A fact sheet to support the Soil CRC’s ‘Soil Characterisation and Data (SA)’ webinar, delivered as part of our ‘Building technical capacity for improved soil management’ webinar series.


In this webinar, Brian Hughes from the Department of Primary Industries and Regions, South Australia (PIRSA) discusses:

  • soil pit protocols, descriptions, and characterisation
  • the importance of geographic context
  • how to access online soil data for South Australia.

Location considerations for soil pits

When selecting a location for soil pits, it’s crucial to consider factors such as accessibility, stability, and safety. Proper planning and discussion with operators can ensure the right location for soil pits, whether for field days or surveys. Additionally, paying attention to underground water and power lines is essential to prevent unexpected challenges during pit excavation.

Pit assessment and face preparation

Effective pit assessment involves cleaning the pit, avoiding shadows when photographing, and ensuring a straight and well-defined face. It’s important to describe and photograph samples before sampling, and having a pit sample tape is helpful. The use of description sheets, soil kits, and various tools is crucial for accurate soil characterisation. A systematic approach to pit assessment ensures quality data collection.

Data collection in soil description

Data collection during soil description involves gathering information about landform, GPS location, surface structure, vegetation, land use, geology, and rooting depth. This information is vital for understanding the soil’s characteristics and its suitability for various purposes. Proper documentation and the use of relevant tools and techniques enhance the accuracy and usefulness of the data collected.

Field testing and soil characterisation

When performing soil characterisation, it’s important to record information for each layer or horizon, including depth, texture, colour, pH, acid reactions, and other relevant tests. Sub-sampling may be required for thick layers. A well-structured description sheet can guide the process. Proper testing provides valuable insights into soil characteristics and their suitability for various purposes, such as agriculture or horticulture.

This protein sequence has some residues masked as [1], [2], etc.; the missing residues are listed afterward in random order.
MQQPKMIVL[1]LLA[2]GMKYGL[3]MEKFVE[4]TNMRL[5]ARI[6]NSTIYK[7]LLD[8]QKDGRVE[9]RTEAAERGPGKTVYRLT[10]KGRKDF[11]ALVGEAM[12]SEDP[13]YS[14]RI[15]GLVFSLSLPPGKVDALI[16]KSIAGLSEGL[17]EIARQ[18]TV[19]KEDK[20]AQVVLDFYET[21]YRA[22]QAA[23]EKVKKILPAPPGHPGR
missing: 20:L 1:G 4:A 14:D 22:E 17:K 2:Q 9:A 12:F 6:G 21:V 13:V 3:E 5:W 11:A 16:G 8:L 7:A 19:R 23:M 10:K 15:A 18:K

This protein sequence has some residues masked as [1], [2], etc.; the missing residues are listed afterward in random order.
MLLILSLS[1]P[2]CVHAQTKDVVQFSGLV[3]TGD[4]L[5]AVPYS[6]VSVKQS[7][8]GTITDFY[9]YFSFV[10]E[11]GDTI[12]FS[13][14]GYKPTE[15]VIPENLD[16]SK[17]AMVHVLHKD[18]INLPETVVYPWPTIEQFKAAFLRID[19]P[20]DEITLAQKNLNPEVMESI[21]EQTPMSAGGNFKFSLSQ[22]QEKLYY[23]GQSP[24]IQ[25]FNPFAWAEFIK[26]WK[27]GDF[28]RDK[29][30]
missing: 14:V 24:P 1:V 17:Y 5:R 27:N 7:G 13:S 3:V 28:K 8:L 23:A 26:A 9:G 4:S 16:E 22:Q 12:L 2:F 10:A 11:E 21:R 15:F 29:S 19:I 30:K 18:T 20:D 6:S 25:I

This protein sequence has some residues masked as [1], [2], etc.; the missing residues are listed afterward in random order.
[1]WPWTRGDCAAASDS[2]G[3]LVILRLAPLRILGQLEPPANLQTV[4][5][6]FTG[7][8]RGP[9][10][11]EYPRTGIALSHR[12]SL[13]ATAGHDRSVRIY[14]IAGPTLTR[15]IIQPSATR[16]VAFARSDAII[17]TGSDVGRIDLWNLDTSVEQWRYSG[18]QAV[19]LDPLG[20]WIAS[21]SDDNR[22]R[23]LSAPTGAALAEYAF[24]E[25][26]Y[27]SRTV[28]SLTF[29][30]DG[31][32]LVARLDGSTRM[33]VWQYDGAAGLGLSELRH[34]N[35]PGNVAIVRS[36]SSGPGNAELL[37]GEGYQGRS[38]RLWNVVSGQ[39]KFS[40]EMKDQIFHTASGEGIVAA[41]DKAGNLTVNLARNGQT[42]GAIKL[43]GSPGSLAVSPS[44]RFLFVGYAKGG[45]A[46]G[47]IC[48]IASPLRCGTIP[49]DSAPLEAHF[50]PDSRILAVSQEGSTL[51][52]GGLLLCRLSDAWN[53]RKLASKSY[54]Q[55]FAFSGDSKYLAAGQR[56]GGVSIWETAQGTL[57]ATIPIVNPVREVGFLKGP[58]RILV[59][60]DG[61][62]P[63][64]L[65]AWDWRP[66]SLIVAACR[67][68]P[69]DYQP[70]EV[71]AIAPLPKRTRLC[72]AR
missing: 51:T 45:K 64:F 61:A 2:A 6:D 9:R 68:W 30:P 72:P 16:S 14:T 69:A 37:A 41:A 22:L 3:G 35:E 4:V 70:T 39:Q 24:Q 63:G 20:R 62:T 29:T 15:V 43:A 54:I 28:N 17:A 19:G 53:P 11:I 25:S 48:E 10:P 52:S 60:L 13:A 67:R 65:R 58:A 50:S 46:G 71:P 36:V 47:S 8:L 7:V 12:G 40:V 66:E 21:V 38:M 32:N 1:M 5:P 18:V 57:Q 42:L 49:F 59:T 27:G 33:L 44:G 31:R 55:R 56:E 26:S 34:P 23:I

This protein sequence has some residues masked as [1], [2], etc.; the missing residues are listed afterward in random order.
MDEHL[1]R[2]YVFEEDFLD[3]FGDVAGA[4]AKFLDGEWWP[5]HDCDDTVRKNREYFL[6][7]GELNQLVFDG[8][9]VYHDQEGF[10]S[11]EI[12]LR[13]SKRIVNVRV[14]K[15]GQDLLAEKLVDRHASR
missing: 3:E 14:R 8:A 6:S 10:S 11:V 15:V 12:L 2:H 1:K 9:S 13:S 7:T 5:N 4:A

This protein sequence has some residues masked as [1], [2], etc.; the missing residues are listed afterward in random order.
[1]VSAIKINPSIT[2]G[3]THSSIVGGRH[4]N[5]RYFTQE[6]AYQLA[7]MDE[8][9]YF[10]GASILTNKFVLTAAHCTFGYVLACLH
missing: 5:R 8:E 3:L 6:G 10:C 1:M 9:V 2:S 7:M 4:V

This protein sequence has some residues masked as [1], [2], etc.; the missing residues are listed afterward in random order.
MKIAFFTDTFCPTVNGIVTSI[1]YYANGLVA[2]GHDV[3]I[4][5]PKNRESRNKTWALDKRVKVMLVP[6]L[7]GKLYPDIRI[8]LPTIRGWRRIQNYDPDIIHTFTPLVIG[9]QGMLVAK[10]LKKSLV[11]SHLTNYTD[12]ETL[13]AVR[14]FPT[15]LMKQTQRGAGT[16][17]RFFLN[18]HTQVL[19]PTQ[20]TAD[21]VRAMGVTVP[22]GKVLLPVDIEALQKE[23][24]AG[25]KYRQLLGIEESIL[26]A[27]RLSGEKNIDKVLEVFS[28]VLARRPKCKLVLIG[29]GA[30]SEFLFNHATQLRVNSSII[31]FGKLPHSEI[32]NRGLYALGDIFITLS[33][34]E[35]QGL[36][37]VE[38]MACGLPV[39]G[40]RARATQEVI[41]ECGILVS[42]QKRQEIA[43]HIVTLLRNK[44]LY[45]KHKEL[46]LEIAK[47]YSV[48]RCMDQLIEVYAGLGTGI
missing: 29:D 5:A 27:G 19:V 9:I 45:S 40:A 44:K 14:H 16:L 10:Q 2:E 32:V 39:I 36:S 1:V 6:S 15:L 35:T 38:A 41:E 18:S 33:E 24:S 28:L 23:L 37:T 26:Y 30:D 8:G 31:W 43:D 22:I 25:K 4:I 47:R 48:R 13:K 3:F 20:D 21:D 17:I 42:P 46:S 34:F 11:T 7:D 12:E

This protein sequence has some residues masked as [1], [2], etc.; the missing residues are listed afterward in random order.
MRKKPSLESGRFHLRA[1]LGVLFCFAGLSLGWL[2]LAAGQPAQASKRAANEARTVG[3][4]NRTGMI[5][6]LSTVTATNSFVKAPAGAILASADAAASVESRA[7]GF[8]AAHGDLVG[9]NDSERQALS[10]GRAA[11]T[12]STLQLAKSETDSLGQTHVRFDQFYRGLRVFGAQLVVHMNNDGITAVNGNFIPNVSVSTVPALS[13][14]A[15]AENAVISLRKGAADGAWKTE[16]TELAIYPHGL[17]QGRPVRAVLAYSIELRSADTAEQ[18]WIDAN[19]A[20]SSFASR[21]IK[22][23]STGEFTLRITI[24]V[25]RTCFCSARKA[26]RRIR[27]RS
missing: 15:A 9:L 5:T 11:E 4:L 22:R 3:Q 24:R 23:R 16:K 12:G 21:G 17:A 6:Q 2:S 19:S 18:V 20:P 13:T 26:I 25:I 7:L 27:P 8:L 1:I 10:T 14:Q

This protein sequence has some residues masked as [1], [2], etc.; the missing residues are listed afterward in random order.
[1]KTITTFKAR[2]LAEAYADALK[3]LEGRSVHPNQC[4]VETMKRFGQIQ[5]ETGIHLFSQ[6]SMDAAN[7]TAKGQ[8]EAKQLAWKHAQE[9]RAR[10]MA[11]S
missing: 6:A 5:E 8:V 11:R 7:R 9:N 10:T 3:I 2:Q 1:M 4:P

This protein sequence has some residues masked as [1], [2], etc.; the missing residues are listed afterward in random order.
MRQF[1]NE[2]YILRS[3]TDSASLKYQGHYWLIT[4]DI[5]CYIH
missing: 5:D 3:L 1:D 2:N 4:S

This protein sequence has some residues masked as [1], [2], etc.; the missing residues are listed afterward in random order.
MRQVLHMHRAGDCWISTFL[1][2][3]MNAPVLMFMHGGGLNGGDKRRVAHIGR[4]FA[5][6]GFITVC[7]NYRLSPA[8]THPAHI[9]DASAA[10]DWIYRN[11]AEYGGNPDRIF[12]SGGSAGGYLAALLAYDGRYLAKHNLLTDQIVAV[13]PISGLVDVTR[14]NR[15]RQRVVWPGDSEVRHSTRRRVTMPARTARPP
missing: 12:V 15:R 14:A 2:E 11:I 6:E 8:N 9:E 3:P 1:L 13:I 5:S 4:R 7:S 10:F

Understanding soil layers and carbonate classification

Examining soil layers and classifying carbonate content is key for assessing soil health. Different classes of carbonate layers have implications for drainage, root growth, and soil toxicity. Understanding the carbonate content helps in understanding root growth patterns. It’s an important aspect of soil characterisation, particularly in regions like South Australia.

Chemical analysis and soil results

After field testing, chemical analysis provides insights into soil fertility and potential limitations. Tests cover pH, salt toxicity, exchangeable cations, carbonate percentage, fertility measurements, trace elements, organic carbon, and more. These results help in understanding the physical and chemical barriers to root growth, drainage characteristics, and overall soil health. The data aids in making informed decisions for land use and management.

Accessing soil data and resources

There are various resources and data available for soil characterisation and analysis. These resources include the Australian Soil Classification Handbook (‘The Red Book’) and Munsell colour charts for consistent colour assessment. Additionally, online platforms like Nature Maps, Data SA Environment, and Soil Sites SA provide valuable soil information, including field descriptions, chemical data, and risk assessments, making it easier to access and utilise soil information for improved land management and research.

What to look at

The South Australian Department for Environment and Water list the following soil features of greatest importance for South Australian conditions, land use and management:

  1. Soil constituents
  2. Soil fertility
  3. Toxic elements
  4. Soil structure
  5. Drainage
  6. Salinity
  7. Soil carbonates
  8. Soil depth
  9. Water holding capacity
  10. Erosion

More information on each of these features can be found here: The Soils of Southern South Australia – Summary of Major Soil Features.pdf (environment.sa.gov.au)

Recording location, landscape characteristics, and sampling depths are important for comprehensive soil profile descriptions.

Soil pit analysis can provide valuable background information for farmers and soil scientists. Choosing the right location, orientation, and understanding soil material behaviour can lead to better insights into soil structure and compaction, aiding in improved crop management.

Soil core (Source: Felicity Harrop)

Further information


This webinar was recorded in 2021 as part of the ‘Building technical capacity for improved soil management’ webinar series. It was produced by the Soil CRC and jointly funded through the Australian Government’s National Landcare Program.

Posted Apr 17, 2024